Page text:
F.C.: We are approaching a period that is twenty years after a boom in ship construction. An enormous number of ships were delivered – around 1,450 in 2005 and about 2,500 in 2010. The problem is that today there are far fewer shipyards around the world to construct ships to replace them. There were approximately 700 in 2007-2008, but we estimate there are only 300 today. Replacing these ships is going to be urgent, because all vessels built prior to the eco-revolution have very high fuel consumption. By 2023, we will be subject to new regulations and standards, notably the EEXI (Energy Efficiency Existing Ships Register) and CII (Carbon Intensity Indicator). These rules will effectively push the vessels with the worst fuel consumption out of the market. Looked at in this light, you could say we are entering into a supercycle. But it should also be said that increase in ships contracted reflects the severe disruptions to the supply chain that have been occurring since the start of the pandemic. Many ports around the world, particularly in China, have a zero-tolerance policy towards admitting the Covid-19 virus, and vessels are blocked in harbors, for instance. It’s as a direct result of this that demand for container-carriers has exploded – the category stood at 7.7 million DWT in 2020 and it has already reached 50 million DWT, a seven-fold rise for the year. All the global supply chain problems during the Covid-19 crisis pointed to weaknesses as far as domestic production of pharmaceuticals, textiles, microchips, etc. are concerned. One post-pandemic trend may well be to develop domestic production and place less reliance on maritime transport, which will also be a benefit when it come to carbon footprints. Bearing in mind that fossil fuel cargoes currently account for about 40% of shipping, there will inevitably be less and less transportation of fossil fuels – oil, gas and particularly coal. Factors like these may well check the acceleration in ship construction. But basically the shipyards are now in the driving seat, and deliveries on new orders are now being pushed back as far as 2025.

Will new engine technologies help ship owners achieve the new environmental performance that is required?

F.C.: I strongly believe in science. Science doesn’t have any limits, so I’m very confident that the genius of men and women will find suitable solutions. Scrubbers were the holy grail in 2019, as I said earlier, and in early 2020 dual fuel engines were in demand. But today, there are no certainties – the World Bank, the International Energy Agency and the IPCC have all come out against the use of fossil fuels including methane, for instance. We still have the same slow-speed engines as 10 or 20 years ago, and frankly improvements in fuel consumption have been marginal. There was a quantum leap in the reduction of the consumption going from turbines to diesel engines but we have not seen any comparable single improvement since. I strongly believe in reducing speed to save fuel: a 10% reduction in speed is equivalent to 30% less power. That means roughly 30% less CO2 in the air. We have to try everything we can.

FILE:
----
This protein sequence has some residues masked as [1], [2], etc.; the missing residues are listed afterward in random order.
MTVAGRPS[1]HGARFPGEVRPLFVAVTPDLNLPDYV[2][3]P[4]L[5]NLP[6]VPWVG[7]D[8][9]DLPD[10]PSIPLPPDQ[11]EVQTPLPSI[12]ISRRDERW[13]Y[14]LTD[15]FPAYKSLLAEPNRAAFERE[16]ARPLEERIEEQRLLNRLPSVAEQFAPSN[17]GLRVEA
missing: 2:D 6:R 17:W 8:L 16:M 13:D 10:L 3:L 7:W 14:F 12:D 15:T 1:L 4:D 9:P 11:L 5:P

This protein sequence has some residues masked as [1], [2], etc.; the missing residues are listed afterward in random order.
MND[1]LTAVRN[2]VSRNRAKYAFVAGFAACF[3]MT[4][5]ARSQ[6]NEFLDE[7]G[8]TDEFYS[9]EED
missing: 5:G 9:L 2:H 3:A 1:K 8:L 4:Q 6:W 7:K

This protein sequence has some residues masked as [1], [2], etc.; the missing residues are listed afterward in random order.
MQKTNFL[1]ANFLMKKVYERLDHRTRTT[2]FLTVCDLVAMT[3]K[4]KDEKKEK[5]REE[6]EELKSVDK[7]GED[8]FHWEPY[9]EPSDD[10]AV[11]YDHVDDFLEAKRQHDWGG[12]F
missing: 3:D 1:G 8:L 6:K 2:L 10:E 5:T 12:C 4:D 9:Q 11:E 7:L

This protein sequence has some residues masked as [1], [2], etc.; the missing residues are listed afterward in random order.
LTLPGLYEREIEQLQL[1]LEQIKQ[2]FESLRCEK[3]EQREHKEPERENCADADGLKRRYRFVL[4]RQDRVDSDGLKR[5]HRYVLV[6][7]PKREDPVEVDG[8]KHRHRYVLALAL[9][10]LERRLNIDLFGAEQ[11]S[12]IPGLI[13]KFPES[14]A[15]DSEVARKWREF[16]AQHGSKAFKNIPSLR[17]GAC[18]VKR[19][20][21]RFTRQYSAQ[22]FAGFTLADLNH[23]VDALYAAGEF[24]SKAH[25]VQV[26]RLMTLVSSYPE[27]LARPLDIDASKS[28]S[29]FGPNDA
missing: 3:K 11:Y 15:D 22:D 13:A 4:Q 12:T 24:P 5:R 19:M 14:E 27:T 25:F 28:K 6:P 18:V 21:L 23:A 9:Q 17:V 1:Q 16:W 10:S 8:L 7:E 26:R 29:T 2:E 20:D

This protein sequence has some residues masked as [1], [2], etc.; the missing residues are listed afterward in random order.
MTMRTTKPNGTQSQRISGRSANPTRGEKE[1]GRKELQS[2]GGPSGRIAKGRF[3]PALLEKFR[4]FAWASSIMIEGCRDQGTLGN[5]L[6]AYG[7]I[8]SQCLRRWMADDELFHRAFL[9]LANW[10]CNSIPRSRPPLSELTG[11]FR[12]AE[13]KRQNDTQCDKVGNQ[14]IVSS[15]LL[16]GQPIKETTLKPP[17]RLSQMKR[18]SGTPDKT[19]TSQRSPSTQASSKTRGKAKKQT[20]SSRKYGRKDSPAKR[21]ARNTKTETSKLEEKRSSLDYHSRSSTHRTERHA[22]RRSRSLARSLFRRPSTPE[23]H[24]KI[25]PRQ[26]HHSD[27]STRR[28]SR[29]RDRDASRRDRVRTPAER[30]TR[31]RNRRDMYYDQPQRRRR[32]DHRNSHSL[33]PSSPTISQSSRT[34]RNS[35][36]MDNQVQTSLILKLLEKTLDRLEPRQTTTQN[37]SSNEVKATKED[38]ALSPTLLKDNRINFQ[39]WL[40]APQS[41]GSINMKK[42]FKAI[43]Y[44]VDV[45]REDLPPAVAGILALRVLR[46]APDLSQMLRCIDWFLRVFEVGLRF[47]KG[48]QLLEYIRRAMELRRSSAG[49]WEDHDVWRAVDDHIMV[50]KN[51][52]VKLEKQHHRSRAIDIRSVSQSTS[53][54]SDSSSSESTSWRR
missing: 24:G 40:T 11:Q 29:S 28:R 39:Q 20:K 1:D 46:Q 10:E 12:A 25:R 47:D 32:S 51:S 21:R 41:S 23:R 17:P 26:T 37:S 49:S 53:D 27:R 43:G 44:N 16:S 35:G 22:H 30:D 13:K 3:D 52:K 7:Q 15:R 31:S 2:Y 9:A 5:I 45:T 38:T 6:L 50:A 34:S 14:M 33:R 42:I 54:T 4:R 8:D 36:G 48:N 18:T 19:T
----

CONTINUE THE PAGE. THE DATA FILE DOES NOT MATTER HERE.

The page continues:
We have to try dual fuel LPG, dual fuel methanol, and tomorrow dual fuel ammonia, which will mean no CO2, as long as the ammonia used is green. Batteries will also have their part to play. I think we will be looking at a mix of fuel solutions. Improvements will also come from better naval architecture solutions. For instance, we went through an eco-revolution in the early 2010. Design of hulls was greatly improved. Before, ship designers used to insist on certain rules of thumb such as for instance the distance between the tip of the propeller blade and the hull being not less than 30% of the propeller diameter, compliance with which limited the dimensions of the propeller and reduced the overall propulsion efficiency. But by increasing the dimension of the propellers there could be fewer rotations, and then you have a virtuous circle where everything is contributing to greater efficiency. At the time, this made it possible to achieve something like 20 to 25% less fuel consumption.

Expert insight
Their stories

Floating wind turbines: controlled emissions

Olivier Vinoche
QHSE Manager - Bourbon Subsea Services
4 min

The leader in the installation of floating wind turbines, BOURBON is committed to this environmentally-friendly energy but has gone beyond the demands of its clients by measuring the carbon emissions generated by its operations for nearly 5 years. The explanations of Olivier Vinoche, QHSE Manager of Bourbon Subsea Services.


PartnerSHIP: Why and how did you begin carbon emission measurements for your operations in 2017?

Olivier Vinoche: BOURBON is committed to the energy transition of its clients, which is why we are involved in floating wind turbines, a promising technology that is in full development. Thanks to our commitment, we very quickly asked ourselves about the emissions produced by our operations and, from 2017, we began measuring these emissions for two projects, one linked to the oil and gas sector - the installation of a water injection line - and the second concerning a wind turbine installation. For the first, we launched at the client's request an Environmental Management Plan for the entire project, including for the waste generated. For the floating wind turbine project, we took the initiative to establish an environmental assessment of all the solid and liquid waste resulting from the installation of anchor lines and the consumption of the 5 vessels involved.